George Widener was the son of P.A.B. Widener, a member of the board of the Fidelity Trust Company of Philadelphia, the bank that controlled IMM, the owners of the White Star Line. He was heir to probably the largest fortune in Philadelphia.
George, his wife Eleanor Widener, son Harry Elkins Widener and their two servants Edwin Keeping and Emily Geiger boarded the RMS Titanic at Cherbourg as first class passengers. The Widener's had ticket number 113503 and occupied cabins C-80 and C-82.
On the afternoon of April 14th, Widener and his wife were standing on the promenade deck talking to J. Bruce Ismay when Captain Smith passed them on his way aft. Without comment he handed Ismay one of the ice warnings from the White Star liner Baltic, Ismay simply put the message in his pocket and headed below decks.
Later that day Captain Smith joined a dinner party given in his honor by the Wideners in the ship's à la carte restaurant. The guests included, John B. Thayer and Mrs Thayer, Major Archibald Butt, Clarence Moore and William Carter and his wife Lucile Carter. A little before 9pm the Captain excused himself and headed for the bridge. After the ladies had retired the men sat in the smoking room talking. They were still there when the iceberg was struck.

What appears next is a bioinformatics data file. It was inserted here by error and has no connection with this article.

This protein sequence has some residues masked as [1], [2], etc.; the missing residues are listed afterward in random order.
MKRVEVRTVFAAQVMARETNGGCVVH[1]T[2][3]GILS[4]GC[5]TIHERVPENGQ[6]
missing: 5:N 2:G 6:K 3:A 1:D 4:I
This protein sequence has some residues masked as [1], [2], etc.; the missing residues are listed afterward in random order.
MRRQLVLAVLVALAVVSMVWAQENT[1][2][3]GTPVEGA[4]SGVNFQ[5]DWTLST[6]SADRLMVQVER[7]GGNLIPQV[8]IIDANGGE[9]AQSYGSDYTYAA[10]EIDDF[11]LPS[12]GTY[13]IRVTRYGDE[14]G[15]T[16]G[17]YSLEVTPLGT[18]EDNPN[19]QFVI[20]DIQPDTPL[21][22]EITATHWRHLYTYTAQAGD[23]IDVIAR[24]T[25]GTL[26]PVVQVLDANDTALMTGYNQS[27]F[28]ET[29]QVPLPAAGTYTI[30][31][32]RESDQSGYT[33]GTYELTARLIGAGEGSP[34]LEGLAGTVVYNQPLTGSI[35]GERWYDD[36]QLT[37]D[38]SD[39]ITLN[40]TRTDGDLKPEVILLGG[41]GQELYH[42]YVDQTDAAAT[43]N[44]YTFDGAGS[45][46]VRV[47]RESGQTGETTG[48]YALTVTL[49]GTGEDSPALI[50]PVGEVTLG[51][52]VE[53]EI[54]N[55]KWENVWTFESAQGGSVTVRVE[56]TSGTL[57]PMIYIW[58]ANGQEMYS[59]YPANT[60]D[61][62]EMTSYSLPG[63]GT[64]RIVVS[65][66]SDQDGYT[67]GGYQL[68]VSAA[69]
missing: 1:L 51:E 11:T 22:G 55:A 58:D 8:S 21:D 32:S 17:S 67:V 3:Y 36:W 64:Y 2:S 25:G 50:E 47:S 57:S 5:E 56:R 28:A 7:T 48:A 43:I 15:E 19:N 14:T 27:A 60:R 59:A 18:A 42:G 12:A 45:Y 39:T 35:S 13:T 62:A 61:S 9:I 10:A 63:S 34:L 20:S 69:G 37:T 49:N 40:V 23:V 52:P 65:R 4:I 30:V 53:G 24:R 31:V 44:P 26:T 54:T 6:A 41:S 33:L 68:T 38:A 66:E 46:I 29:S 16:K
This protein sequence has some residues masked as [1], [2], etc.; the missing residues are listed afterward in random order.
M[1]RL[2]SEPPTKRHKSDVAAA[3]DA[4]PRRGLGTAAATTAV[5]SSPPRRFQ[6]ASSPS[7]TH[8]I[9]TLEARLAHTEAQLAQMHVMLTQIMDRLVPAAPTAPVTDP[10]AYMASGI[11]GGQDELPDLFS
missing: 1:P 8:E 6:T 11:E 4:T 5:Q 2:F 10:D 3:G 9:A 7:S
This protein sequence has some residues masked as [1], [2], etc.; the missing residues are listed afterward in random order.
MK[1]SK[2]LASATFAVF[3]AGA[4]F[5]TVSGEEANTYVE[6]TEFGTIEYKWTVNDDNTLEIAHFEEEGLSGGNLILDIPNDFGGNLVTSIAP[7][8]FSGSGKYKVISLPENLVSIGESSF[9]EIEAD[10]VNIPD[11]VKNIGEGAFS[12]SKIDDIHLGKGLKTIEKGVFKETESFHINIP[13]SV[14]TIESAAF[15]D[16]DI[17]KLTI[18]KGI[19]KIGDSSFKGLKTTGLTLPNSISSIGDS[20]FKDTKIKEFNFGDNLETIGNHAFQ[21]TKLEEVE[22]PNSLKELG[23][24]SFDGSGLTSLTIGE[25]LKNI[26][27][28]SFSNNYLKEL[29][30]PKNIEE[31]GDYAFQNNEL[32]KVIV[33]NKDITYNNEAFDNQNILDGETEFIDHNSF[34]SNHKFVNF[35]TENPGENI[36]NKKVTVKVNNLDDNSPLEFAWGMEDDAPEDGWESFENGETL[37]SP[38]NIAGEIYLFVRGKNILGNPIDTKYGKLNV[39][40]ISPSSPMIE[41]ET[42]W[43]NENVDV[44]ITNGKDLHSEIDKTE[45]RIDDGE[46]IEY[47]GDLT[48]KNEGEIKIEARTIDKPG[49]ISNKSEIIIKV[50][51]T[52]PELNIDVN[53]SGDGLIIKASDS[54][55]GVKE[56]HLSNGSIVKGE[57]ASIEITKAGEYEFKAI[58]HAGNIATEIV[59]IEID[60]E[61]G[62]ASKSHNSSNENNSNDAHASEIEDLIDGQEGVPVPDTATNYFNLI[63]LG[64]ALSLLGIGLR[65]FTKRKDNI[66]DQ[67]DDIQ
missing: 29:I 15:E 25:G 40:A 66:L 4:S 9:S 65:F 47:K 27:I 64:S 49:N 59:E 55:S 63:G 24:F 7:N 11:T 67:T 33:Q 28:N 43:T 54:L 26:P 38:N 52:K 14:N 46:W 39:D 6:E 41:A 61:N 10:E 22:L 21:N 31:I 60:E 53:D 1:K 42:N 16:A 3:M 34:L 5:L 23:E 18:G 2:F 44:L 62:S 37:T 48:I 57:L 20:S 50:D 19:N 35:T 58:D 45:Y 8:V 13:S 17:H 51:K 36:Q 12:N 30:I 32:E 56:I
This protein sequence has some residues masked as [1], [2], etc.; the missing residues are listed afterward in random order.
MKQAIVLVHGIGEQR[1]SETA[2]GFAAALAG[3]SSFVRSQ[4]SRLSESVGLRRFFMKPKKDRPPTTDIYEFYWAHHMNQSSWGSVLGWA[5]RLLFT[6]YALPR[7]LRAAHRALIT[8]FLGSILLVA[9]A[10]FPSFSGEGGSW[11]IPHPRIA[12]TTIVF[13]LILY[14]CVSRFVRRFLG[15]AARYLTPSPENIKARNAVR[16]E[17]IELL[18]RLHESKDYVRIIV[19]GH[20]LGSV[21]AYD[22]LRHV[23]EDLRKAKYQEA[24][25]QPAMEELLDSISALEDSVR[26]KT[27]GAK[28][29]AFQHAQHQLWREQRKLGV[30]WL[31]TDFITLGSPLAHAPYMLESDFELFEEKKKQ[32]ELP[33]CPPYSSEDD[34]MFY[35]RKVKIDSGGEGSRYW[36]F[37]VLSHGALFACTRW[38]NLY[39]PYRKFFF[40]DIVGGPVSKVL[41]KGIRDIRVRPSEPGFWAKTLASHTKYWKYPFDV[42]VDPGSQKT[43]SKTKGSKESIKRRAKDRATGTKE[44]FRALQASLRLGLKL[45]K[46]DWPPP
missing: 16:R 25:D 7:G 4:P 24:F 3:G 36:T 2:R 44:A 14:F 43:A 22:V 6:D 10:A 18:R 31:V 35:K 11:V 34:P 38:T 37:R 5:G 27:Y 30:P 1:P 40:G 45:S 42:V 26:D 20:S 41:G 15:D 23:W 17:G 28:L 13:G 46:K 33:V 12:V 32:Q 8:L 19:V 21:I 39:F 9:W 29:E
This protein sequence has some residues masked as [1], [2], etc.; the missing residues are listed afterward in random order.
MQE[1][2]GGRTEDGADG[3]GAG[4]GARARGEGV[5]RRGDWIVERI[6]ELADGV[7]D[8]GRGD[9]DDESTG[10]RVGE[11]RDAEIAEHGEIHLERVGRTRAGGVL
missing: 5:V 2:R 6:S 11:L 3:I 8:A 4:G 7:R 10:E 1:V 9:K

Later, George and Harry escorted Eleanor to Lifeboat 4. While the boats continued loading Colonel Archibald Gracie observed George Widener leaning against a railing in deep discussion with John B. Thayer, Mrs Thayer had also boarded boat #4, while the young Jack Thayer had lost sight of his parents in the crowd (he later survived on Collapsible B).
As the ship sank deeper the Wideners and Mr Thayer were joined by Charles Duane Williams. All four men died in the disaster.
Georges body, if recovered, was never identified.